ERIC – That’s a tough question. There are so many aspects of comics that I enjoy, whether It’s doing thumbnails to get a good page layout, researching other artists and seeing what cool new stuff they’re doing, or just doing concept designs for a new character. I think that’s the draw of comics that is so appealing, it’s like creating a movie where you’re the director, the set builder, the wardrobe guy, you do it all. You handle lighting the sets, the characters, and you do the storyboarding! You’re a one man show basically (unless you’re working with a team of guys on a comic) but if you’re doing your own stuff, you have that ability. So I think it all is enjoyable, it’s not just sitting down and drawing it’s putting everything into play and using all the brain power you can muster.
Have you collaborated with others, or do you plan on collaborating with other creators for future projects? If so, what are you looking for in a collaboration Partner?
Do you prefer superhero comics over story based comics? And what’s your favorite comic book?
ERIC – I did have the opportunity to collaborate with a guy named Siike Donnelly, on Monomyth, a comic I did with OSSM Comics a few years back. He along with another guy created the story and the idea, but I was in charge of designing the look of the series. The story and idea wasn’t 100% complete so Siike was nice enough to always get my input and was always open to what I had to say regarding some direction we could take or just little story ideas. We respected one another and each others creative angle so I think that was a big plus. And when collaborating it’s always nice to have someone who actually really wants to hear what you have to say. You don’t always have to agree, but to be a sounding board and a just have that ability is really fun. Also, every page layout Siike approved, and I gave him a few different options to choose from so that was fun in the creative process.
I think I do prefer superhero comics just because that was my first love. I like story based comics, but there’s something about the superhero comics, the nostalgia or something. Maybe it’s because deep down we all aspire to be super on a whole other level, and reading those types of stories is elevating. My favorite comic book, man that’s hard. If you really pushed me, I think I’d have to go with WildCATS, (WildCATS #5 if I had to give just one book) because it’s probably the comics I’ve read and gone back to the most. And yeah, Jim did that crazy X-Men run and did some of awesome work there, but because WildCATS wasn’t a name brand team, it was something NEW, it was ALL Jim Lee and his creative team, it was his baby, it just made it all the more awesome. The characters are all memorable, and the story was well done… Add to it the impact of IMAGE into the comics world, changing the game as it did… it’s tough, but that one holds the most weight for me. Plus it gave me my favorite character…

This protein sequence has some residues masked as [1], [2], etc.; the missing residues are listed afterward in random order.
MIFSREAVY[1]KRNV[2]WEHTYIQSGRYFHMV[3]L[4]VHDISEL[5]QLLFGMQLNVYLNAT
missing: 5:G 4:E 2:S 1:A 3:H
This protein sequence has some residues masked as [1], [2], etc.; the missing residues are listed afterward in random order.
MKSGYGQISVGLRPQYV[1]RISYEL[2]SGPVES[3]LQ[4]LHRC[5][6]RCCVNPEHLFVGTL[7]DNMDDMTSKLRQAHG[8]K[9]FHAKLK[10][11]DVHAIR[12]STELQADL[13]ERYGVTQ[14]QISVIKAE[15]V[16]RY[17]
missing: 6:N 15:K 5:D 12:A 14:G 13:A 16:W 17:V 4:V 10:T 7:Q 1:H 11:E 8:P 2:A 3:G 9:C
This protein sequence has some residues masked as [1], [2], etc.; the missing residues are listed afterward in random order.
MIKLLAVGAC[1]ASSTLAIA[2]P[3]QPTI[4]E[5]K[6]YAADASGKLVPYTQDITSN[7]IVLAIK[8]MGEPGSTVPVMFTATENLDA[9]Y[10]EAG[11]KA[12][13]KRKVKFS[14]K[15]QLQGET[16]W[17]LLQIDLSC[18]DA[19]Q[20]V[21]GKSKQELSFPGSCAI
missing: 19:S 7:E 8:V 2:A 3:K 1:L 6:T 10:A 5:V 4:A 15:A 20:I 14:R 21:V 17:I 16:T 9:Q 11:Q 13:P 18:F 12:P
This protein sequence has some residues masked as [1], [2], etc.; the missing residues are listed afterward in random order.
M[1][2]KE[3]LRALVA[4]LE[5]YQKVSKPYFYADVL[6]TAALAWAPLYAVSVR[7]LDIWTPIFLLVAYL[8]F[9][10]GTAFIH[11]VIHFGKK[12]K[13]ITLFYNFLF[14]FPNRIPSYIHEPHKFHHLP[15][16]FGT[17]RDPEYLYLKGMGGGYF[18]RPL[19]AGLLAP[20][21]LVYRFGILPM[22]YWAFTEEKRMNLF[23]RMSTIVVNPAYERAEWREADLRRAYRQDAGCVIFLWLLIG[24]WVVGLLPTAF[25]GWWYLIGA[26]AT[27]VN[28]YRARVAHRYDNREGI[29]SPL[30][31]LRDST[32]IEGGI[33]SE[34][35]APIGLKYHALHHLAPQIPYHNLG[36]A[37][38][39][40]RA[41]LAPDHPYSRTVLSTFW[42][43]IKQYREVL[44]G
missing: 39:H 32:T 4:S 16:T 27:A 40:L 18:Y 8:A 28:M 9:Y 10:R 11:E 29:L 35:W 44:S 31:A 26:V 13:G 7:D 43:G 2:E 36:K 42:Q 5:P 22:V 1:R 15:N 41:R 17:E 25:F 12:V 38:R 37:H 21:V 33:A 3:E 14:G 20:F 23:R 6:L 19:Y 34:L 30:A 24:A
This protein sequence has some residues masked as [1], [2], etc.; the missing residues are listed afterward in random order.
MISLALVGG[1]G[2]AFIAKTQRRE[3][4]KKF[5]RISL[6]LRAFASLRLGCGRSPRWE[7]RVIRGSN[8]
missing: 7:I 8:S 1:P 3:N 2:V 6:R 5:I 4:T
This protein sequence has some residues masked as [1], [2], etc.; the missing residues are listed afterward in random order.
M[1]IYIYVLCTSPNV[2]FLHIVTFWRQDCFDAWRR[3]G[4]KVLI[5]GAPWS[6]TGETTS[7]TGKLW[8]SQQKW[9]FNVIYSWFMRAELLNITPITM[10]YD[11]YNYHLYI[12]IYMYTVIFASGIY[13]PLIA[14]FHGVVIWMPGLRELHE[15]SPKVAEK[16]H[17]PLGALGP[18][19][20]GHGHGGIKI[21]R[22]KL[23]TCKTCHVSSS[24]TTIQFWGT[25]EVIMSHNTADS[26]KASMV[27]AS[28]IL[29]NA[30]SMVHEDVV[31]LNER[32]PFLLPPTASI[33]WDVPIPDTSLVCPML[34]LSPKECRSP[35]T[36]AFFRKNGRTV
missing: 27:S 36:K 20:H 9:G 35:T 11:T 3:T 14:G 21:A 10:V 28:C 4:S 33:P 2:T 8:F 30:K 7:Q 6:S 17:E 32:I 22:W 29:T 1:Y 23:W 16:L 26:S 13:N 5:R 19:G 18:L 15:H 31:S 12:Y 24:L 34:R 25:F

Who’s your favorite character to draw? Or favorite character in general?
ERIC – Favorite character to draw, I was going to say Wolverine, but the more I think about it, I really like Grifter. He’s from WildCATS for anyone who is unfamiliar, but he’s just that type of character that is just so fun to draw, and he has that cool personality. The mask, the guns, the trench coat, I dig it.
What motivates you to continue drawing day after day, and what do you consider the best rewards of your efforts?
The best reward of my effort as an artist is seeing that picture I labored on for 8-12 hours in living color; getting the colors back from the colorist and just being like… Wow. Or slaving over a comic for a month or more and then holding the printed copy in your hand… that’s pretty awesome.ERIC – Great question. One, it’s because I do love comics so much, there is so much there to keep me occupied. Secondly, I might get a gig where I’m doing something that isn’t that fun… it’s just work. But then when I need that break I turn around and I’m drawing a pic of Deadpool and Spiderman in whatever situation I put them in. I have that freedom to create, and I’m not limited except by my time. Thirdly, you always have that hope that someday I may be working on my own creations and bringing them to the fans. Something from my heart, not just what’s been done before.